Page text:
mixture of spices called “baharat mushakalah” can be found only in Syrian cuisine.
11 Profile SYRIA
BEVERAGES IN SYRIA
Arabic coffee is divided into two types:
Turkish coffee (brewed without sugar, car-
damom can be added or served pure, “qa-
hwah sādah”) and Saudi coffee (beans are
ground and brewed in front of the guests,
cardamom or saffron is added, and it is
served with dates or other candied fruit).
Syrup made from carob, dates, grape mo-
lasses and rose water. Served with crushed
ice and sprinkled with pine nuts and raisins.
Dried leaves of yerba mate, brewed in hot
water. The drink is being served in a special
mate gourd with metal straw, called “ma-
sassa”. The drink is typical of Latin America,
and Syria is the biggest importer of mate in
Other traditional drinks in Syria are tea,
ayran and polo (mint lemonade).
Arak is a high alcoholic drink (40-60 de-
grees) with aniseed aroma. It is usually
diluted with water in 1:3 ratio, in a large
vessel, called “barīq” and then it is poured
in small cups filled with ice. When diluted,
the drink becomes milk white in color. It
is served as an aperitif with appetizer or a
The production and sale of beer in Syria is
controlled by the government.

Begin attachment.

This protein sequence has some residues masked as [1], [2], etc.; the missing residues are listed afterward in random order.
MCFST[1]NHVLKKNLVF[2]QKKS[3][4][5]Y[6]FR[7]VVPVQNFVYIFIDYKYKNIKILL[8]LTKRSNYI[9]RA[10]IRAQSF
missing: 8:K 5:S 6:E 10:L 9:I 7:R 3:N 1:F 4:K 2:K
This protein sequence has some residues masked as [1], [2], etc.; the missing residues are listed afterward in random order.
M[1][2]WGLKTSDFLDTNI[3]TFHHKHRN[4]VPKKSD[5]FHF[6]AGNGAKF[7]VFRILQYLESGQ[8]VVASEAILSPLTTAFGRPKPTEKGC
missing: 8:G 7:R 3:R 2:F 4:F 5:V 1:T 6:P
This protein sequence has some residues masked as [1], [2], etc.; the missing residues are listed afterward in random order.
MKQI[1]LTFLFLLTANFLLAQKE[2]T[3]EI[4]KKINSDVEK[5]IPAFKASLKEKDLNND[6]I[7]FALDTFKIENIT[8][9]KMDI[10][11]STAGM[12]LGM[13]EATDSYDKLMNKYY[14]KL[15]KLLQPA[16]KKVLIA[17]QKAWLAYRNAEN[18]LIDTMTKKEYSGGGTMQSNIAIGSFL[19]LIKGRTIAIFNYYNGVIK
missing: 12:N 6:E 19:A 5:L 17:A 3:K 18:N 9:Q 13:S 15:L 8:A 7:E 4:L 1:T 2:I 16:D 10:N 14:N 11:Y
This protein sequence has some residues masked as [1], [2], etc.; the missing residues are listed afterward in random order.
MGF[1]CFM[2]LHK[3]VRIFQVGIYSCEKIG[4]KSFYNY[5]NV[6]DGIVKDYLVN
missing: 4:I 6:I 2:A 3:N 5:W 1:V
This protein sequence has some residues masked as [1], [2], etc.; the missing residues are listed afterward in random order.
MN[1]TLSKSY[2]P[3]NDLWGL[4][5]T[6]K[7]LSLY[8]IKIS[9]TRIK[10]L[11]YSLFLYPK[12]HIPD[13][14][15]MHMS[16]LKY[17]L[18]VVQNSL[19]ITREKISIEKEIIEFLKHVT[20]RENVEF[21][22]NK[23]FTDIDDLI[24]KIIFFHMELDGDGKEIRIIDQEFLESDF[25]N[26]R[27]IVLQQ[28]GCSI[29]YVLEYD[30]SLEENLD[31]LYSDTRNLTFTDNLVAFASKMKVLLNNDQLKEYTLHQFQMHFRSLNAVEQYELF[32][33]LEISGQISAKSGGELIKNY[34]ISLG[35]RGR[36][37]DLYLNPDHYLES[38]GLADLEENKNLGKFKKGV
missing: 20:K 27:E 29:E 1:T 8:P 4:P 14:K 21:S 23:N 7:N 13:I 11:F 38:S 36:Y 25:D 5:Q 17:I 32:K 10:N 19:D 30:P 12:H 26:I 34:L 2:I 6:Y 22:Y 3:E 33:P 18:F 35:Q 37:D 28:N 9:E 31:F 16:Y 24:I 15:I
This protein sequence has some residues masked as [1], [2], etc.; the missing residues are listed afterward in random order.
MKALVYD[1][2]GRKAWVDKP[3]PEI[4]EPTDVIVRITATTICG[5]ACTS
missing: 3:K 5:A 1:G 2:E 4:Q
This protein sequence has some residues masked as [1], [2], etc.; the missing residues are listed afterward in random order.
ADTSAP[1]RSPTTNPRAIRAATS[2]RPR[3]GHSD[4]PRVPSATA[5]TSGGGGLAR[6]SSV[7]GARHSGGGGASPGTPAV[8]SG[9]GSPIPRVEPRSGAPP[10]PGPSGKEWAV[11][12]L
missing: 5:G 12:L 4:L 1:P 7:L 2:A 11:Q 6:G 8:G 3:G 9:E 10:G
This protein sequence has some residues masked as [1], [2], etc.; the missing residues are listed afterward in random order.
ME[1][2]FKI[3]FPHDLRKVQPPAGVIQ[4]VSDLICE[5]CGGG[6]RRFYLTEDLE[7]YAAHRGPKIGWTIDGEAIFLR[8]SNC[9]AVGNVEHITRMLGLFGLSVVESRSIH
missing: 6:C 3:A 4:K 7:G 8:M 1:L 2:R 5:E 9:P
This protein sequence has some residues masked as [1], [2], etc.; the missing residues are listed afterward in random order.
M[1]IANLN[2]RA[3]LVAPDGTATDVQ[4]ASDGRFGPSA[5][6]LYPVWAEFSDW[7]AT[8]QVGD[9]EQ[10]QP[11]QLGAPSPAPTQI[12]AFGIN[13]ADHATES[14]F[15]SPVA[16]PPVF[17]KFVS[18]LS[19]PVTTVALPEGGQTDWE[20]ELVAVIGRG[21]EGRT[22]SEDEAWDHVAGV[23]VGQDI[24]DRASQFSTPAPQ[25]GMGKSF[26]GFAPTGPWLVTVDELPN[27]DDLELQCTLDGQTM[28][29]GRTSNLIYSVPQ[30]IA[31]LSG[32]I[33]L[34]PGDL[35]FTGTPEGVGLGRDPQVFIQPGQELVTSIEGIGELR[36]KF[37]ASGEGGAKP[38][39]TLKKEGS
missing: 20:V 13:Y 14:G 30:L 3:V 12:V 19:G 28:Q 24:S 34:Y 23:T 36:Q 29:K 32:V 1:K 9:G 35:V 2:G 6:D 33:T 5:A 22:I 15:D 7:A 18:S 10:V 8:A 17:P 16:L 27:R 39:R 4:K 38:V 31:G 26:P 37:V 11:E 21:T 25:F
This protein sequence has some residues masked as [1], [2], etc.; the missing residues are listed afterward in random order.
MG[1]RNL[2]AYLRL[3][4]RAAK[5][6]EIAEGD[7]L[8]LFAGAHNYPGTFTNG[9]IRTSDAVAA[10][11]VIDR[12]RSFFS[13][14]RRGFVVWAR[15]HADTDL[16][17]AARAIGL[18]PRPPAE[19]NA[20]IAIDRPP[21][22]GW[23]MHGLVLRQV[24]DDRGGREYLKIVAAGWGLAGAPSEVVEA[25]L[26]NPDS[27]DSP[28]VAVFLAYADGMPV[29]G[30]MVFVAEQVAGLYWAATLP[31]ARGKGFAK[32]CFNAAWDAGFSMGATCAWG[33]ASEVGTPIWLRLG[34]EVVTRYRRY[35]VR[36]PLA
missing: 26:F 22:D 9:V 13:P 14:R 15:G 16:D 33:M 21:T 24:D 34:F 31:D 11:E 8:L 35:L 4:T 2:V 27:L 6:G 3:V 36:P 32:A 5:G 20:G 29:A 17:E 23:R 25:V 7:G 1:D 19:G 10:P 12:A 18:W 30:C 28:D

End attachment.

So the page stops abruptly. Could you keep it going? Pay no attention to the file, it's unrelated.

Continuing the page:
The sales take place mainly through a chain
of stores of the Syrian Military Social Ser-
vice and via small shops in the Christian
and Muslim quarters. The two main beer
brands are Al-Shark (produced in Aleppo)
and Barada (from Damascus). Imported
beer is sold only in hotels.
Another traditional alcoholic beverage con-
sumed in Syria is wine.
According to Islam, the consumption of
alcohol is prohibited, but not everybody ob-
serves this prohibition.
The consumption of alcohol in Syria is 1.1
liters a year per capita.
The minimum age in Syria for people who
are allowed to buy and consume alcohol is
18 years of age.
There is no prohibition for selling alcohol at
specic hours, places or at specific events.
There is full prohibition in the country for
advertising alcoholic beverages, but spon-
sorship and promotions are allowed.
There are no requirements to have warning
signs about health risks, to be placed on
12 Profile SYRIA
1 January: New Year’s Day
Festivities continue till the
next morning and many
people spend the first of